The accused argued that his exit from Canada was technical only (as he immediately re-entered Canada following refusal of entry into the United States) and that therefore the lowered expectations of privacy applicable at border crossings were not triggered. He also argued that a pocket search came within the second category searches outlined in R. v. Simmons, engaging Charter protections. Despite the fact that the accused was not allowed to enter the United States, his exit from Canada was not merely technical. He did, in fact, leave the boundaries of Canada. The jurisprudence relating to the application of s. 8 of the Charter in the context of border crossings applied. The importance of sovereign security is not dependent upon the length of time a person is away before re-entering the country. Travellers seeking to cross national borders fully expect to be subject to a screening process, and this search was a routine secondary inspection, part of the general screening process. A pocket search is a non-invasive, routine screening procedure which raises no Charter issues. It does not trigger the application of s. 98 of the Customs Act. The trial judge was wrong in finding that this routine pocket search was in the second category of searches in Simmons which refers to pat down or strip searches conducted in private rooms. The accused’s s.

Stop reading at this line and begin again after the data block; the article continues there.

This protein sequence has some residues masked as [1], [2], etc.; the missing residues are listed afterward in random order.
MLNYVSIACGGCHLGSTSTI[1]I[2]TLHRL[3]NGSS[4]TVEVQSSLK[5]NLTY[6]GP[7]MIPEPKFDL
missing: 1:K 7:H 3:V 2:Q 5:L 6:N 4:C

8 Charter rights were not violated.
R. v. Simmons,  2 S.C.R. 495,  S.C.J. No. 86, 30
O.A.C. 241, 55 D.L.R. (4th) 673, 89 N.R. 1, 38 C.R.R. 252, 45
C.C.C. (3d) 296, 18 C.E.R. 227, 66 C.R. (3d) 297, apld
Other cases referred to
Dehghani v. Canada (Minister of Employment and Immigration),  1 S.C.R. 1053,  S.C.J. No. 38, 101 D.L.R. (4th)
654, 150 N.R. 241, 14 C.R.R. (2d) 1, 20 C.R. (4th) 34; R. v.
Mann,  3 S.C.R. 59,  S.C.J. No. 49, 187 Man. R.
(2d) 1, 241 D.L.R. (4th) 214, 330 W.A.C. 1,  11 W.W.R.
601, 122 C.R.R. (2d) 189, 185 C.C.C. (3d) 308, 2004 SCC 52, 21
C.R. (6th) 1; R. v. Monney,  1 S.C.R. 652,  S.C.J.
No. 18, 171 D.L.R. (4th) 1, 237 N.R. 157, 61 C.R.R. (2d) 244,
133 C.C.C. (3d) 129, 24 C.R. (5th) 97
Statutes referred to
Canadian Charter of Rights and Freedoms, ss. 7, 8, 10(b), 24(2) Customs Act, R.S.C. 1985 (2nd Supp.), c. 1, s. 98 APPEAL by the Crown from an acquittal entered by Tucker J.,  O.J. No. 5556 (S.C.J.) on a charge of possession of counterfeit currency.
Tina Yuen, for appellant.
Mark Halfyard, for respondent.